Kael Driscoll:

It’s been very popular and seamless with our users since we implemented in February, 2020. So from March to July, we had nearly 218,000 full text downloads via our LibKey direct link, which has an average of nearly 1500 articles per day. And during our busiest main teaching period from March to May, the average was over 1800 full text downloads from LibKey links. The other amazing thing is that we’ve had virtually no complaints or problems with it. It’s fitted in seamlessly and our users. We didn’t do any education about the LibKey Links, users just see the link and they use it.

Kael Driscoll:

Now, Google Scholar has also proven itself to be very popular and we knew it was a very popular space with researchers and we knew it had strong search power. When we explored it a bit more, we found that the Google Scholar Button has a browser extension that was very good in that you could highlight, say, a DOI or a title within a webpage and the Google Scholar Button will allow you to search for it straight away. It can be linked to UWA resources by users choosing UWA as their preferred library. So there is access to subscribers direct from Google Scholars. It also has the ability to find articles that others can’t, and I don’t know how to explain it, but sometimes there are just certain hard to find things that Google Scholar is able to tell me I have access to through UWA, but I can’t find through any other means. And because of the LibKey integration, it does provide direct linking now to our finders service, rather than returning to One Search. If it can, it will actually show the PDF straightaway using the LibKey technology.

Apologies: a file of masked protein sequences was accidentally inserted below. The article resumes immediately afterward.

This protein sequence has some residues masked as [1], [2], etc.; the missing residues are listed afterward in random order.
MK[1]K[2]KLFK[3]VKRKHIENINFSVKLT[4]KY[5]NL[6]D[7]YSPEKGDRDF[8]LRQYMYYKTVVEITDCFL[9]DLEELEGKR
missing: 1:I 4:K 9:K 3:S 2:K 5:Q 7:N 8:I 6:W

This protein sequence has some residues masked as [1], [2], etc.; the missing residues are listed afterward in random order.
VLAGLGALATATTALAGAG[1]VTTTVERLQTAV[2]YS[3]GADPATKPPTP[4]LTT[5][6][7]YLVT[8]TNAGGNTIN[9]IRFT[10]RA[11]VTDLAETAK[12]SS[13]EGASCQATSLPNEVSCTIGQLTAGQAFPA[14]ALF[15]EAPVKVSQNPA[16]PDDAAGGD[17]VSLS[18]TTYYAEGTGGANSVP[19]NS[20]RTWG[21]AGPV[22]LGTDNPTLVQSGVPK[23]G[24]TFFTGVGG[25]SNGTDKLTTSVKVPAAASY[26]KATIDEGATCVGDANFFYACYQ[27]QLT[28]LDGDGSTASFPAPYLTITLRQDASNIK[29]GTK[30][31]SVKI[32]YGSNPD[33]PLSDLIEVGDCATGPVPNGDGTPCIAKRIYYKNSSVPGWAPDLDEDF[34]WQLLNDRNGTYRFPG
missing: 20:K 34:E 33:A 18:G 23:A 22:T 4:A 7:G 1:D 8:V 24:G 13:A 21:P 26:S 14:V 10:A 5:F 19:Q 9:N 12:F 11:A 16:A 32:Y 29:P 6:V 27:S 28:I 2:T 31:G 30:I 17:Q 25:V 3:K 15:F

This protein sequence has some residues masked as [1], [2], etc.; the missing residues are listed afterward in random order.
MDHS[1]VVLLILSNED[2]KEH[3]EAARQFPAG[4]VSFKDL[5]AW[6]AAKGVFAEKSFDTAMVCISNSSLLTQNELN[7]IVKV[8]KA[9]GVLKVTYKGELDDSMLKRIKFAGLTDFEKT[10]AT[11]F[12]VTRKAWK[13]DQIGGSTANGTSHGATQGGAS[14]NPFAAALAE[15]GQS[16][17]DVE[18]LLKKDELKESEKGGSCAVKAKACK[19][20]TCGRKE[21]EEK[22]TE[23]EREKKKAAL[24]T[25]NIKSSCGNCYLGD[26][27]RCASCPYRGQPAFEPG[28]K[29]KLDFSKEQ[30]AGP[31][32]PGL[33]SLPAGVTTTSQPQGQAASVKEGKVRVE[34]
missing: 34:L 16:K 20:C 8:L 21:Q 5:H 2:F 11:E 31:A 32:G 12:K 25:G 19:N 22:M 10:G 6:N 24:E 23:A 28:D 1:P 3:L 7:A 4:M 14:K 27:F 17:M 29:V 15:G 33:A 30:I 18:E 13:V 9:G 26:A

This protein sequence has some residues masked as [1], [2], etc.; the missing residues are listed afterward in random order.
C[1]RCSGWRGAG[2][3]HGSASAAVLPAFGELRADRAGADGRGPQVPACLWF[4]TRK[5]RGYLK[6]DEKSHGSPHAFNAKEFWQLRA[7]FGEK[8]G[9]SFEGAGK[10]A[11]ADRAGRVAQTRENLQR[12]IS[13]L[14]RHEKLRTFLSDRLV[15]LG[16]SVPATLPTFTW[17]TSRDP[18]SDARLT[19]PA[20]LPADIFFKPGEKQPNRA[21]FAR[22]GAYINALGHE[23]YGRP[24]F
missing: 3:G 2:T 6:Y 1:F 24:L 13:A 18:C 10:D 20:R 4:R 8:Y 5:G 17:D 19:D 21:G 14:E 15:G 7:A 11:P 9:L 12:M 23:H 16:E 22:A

Kael Driscoll: